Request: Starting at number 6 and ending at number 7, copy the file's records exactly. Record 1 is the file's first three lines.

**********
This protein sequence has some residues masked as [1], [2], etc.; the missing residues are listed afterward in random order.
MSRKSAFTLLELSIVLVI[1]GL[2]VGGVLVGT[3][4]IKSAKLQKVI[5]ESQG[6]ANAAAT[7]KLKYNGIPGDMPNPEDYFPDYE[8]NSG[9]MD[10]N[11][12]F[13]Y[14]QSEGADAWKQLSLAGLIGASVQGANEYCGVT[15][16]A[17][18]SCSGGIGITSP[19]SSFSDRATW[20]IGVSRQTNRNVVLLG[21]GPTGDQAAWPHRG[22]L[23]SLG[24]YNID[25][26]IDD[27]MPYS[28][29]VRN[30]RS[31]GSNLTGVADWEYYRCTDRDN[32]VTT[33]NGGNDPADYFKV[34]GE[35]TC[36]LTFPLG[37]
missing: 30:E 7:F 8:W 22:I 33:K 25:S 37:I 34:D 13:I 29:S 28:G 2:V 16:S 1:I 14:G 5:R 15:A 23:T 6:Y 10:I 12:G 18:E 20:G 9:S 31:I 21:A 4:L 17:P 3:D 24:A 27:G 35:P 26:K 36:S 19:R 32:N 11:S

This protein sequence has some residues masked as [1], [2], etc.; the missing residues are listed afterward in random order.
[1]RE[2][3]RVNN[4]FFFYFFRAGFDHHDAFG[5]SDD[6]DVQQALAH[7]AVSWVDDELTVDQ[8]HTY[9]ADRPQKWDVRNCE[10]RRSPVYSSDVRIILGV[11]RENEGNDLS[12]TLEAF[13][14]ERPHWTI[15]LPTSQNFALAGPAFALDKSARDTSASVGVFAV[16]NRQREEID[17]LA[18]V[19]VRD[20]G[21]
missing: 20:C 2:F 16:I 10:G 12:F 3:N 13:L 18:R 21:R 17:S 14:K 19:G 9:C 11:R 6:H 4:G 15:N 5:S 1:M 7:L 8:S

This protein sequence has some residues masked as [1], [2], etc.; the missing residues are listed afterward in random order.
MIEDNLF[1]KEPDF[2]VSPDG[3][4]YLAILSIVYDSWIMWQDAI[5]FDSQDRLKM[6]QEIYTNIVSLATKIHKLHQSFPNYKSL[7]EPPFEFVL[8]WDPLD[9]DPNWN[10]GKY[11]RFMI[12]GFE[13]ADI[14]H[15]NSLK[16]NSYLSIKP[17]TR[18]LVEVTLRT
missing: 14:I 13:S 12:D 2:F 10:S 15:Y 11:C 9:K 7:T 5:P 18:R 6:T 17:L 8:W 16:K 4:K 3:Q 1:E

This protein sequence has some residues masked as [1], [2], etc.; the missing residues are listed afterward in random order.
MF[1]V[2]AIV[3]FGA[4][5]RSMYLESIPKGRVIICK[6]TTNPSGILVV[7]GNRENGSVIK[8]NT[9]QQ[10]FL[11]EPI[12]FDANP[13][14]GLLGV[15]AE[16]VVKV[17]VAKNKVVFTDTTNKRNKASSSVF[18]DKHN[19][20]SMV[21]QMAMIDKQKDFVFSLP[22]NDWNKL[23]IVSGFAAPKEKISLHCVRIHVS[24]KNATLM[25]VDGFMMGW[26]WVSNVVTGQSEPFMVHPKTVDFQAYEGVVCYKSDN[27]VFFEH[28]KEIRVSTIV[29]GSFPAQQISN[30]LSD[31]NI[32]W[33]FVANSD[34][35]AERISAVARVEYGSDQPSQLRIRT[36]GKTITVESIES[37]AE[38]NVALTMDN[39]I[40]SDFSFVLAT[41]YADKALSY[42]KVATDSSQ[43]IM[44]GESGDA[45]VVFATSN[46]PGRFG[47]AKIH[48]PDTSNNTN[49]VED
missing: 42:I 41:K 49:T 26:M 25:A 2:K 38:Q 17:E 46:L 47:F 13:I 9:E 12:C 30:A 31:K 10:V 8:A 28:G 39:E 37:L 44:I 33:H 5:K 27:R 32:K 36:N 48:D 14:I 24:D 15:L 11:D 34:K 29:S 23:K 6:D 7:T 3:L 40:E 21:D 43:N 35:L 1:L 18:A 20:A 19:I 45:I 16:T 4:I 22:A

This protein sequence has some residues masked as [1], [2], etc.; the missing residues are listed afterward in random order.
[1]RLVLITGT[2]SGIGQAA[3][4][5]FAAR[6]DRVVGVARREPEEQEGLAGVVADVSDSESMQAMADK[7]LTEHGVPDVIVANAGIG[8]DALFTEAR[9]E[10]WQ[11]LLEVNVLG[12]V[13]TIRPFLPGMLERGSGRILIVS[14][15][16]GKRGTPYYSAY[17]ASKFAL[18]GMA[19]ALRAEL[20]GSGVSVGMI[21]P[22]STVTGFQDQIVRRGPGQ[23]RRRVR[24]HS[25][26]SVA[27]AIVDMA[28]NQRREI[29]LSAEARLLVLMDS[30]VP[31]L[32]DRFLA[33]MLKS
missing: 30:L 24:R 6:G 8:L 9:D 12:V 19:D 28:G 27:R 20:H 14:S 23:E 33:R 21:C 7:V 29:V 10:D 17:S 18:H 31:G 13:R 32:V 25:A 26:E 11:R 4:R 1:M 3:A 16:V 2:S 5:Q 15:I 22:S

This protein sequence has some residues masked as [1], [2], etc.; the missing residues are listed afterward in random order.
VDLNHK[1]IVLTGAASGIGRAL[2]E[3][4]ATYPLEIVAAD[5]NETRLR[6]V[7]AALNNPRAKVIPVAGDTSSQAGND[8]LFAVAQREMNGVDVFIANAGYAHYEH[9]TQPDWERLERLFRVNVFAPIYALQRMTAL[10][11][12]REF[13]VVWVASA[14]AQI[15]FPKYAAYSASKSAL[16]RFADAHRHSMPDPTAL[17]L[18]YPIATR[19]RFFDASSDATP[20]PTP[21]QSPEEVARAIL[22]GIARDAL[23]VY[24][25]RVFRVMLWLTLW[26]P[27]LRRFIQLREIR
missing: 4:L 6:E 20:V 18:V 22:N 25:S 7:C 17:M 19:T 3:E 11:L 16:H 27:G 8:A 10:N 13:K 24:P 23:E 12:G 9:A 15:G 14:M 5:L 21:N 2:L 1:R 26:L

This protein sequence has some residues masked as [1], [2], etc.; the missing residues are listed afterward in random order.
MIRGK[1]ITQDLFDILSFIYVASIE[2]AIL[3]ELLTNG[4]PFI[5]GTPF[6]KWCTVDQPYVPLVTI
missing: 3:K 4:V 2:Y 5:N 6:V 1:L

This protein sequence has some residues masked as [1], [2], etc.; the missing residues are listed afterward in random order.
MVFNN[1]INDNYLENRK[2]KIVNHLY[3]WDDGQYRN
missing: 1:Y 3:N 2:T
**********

This protein sequence has some residues masked as [1], [2], etc.; the missing residues are listed afterward in random order.
VDLNHK[1]IVLTGAASGIGRAL[2]E[3][4]ATYPLEIVAAD[5]NETRLR[6]V[7]AALNNPRAKVIPVAGDTSSQAGND[8]LFAVAQREMNGVDVFIANAGYAHYEH[9]TQPDWERLERLFRVNVFAPIYALQRMTAL[10][11][12]REF[13]VVWVASA[14]AQI[15]FPKYAAYSASKSAL[16]RFADAHRHSMPDPTAL[17]L[18]YPIATR[19]RFFDASSDATP[20]PTP[21]QSPEEVARAIL[22]GIARDAL[23]VY[24][25]RVFRVMLWLTLW[26]P[27]LRRFIQLREIR
missing: 4:L 6:E 20:V 18:V 22:N 25:S 7:C 17:M 19:T 3:E 11:L 16:H 27:G 8:A 10:N 13:K 24:P 23:E 12:G 9:A 15:G 14:M 5:L 21:N 2:L 1:R 26:L

This protein sequence has some residues masked as [1], [2], etc.; the missing residues are listed afterward in random order.
MIRGK[1]ITQDLFDILSFIYVASIE[2]AIL[3]ELLTNG[4]PFI[5]GTPF[6]KWCTVDQPYVPLVTI
missing: 3:K 4:V 2:Y 5:N 6:V 1:L